Please RSVP to email@example.com.
Waste, water, energy, accommodation, procurement, communication, training and local economic and social development are all key areas that SAACI will address in the hosting of its annual conference.
A Carbon Audit of the conference will also be conducted, and the steps taken to reduce the carbon footprint of the conference will be identified and listed. The aim is to use the SAACI National Conference as an incubator and real life test case on how to reduce the carbon footprint of a conference. These results will be made available to the industry to emulate.
The carbon footprint of this conference will also be used as a benchmark for the next hosts to improve on.
For more details, please download SAACI environmental statement here.
To register for the conference or to book exhibition space, please visit www.saaciconf2011.co.za. If you have any questions or suggestions, or are interested in being a sponsor for this event, please contact the Conference Chairman, Riedwaan Jacobs, on 021 408 9988 or firstname.lastname@example.org.
Responsible Tourism Conference to debate environmental issues facing Southern African travel and tourism industry
The Environmental Management in Tourism (EMiT) conference, a first of its kind for the tourism, travel, leisure and event management industries, is to be held at the Sandton Sun Conference Centre from 9-10 November 2011.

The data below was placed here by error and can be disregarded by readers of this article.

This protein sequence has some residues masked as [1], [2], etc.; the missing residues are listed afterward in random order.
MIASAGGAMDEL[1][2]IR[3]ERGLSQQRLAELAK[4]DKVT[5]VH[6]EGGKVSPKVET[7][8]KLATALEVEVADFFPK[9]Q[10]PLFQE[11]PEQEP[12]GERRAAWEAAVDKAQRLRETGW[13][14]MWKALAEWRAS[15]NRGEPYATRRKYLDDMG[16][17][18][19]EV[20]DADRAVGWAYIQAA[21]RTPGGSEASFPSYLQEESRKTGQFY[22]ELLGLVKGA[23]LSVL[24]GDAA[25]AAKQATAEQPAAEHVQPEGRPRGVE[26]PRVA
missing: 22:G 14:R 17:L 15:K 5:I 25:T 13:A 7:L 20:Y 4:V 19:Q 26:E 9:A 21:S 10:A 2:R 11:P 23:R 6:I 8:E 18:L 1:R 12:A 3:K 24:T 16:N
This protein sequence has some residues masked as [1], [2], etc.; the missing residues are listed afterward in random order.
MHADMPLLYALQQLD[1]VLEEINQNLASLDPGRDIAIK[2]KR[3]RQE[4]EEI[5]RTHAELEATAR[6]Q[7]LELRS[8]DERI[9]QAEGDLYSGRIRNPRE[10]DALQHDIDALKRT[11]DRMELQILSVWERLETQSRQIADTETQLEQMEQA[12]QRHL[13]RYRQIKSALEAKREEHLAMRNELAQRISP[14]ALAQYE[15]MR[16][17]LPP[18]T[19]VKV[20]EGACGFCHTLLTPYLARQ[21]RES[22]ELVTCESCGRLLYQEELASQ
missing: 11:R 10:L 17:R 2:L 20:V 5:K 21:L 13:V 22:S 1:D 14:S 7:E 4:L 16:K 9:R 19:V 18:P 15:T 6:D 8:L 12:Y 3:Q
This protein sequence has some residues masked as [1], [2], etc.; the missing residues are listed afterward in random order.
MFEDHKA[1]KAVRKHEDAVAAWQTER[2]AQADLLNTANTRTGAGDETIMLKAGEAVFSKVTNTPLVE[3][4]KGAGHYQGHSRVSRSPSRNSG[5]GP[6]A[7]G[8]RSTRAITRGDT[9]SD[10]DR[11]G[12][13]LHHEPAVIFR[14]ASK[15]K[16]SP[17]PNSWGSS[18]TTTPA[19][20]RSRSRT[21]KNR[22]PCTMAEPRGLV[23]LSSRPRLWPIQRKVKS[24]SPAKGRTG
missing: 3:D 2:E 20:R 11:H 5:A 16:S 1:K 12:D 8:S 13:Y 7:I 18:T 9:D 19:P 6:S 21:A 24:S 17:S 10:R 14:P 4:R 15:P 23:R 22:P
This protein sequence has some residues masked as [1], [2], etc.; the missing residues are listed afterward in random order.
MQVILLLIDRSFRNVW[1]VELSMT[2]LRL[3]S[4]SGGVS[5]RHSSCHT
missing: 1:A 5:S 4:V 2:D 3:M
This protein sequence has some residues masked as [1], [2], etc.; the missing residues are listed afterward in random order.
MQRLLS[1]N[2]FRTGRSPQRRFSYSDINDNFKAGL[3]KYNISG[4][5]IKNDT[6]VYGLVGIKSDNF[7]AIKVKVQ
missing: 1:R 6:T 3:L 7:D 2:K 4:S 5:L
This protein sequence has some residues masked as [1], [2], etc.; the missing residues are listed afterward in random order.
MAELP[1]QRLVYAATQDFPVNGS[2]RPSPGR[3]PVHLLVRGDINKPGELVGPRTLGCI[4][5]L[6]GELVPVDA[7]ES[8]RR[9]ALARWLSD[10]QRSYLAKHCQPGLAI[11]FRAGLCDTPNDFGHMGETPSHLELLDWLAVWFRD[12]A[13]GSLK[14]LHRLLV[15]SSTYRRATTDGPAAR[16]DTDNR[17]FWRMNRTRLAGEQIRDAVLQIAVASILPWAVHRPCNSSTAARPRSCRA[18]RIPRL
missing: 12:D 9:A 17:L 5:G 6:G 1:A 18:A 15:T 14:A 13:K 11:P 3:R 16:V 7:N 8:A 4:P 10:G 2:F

Worldwide, consumer interest in responsible tourism is growing at rapid rate. So much so, that it has been identified as one of the key growth areas over the next decade.
Pro-active companies and governments are beginning to see the advantage of this and the benefits that can be gained from limiting the impact their operations have on the environment. More importantly, green travel creates a positive experience for local communities, tourism companies and the tourists themselves. [Read on...]
This is according to one of the country’s leading environmental advisors and specialists in water affairs, Dr Anthony Turton.
“South Africa has a water-constrained mining-based economy. Gold mining is almost at an end and so we are transitioning to a new beneficiation type of national economy in which tourism will play a major part. A necessary precondition for a successful tourism-based economy is ecosystem health and functional integrity.”
“A unit of water left in a functioning ecosystem sustaining a tourism initiative will have a return on investment that is significantly higher than a similar unit in the industrial or agricultural sector. We therefore need to start understanding the multiplier effect of water as it performs useful ecological services that will sustain our growing tourism industry. In this regard we need to value water in terms of goods and services it provides in Nature, by sustaining foreign revenue generation and job creation,” Turton says. [Read on...]
South Africa’s life support systems face unprecedented threats!
Global and local problems of population growth, resource depletion, inequality, deteriorating ecosystems, water shortages, energy supply, pollution and climate change require fundamentally different ways of living in the world and thus create opportunities for new kinds of business.
What can you do about it? [Read on...]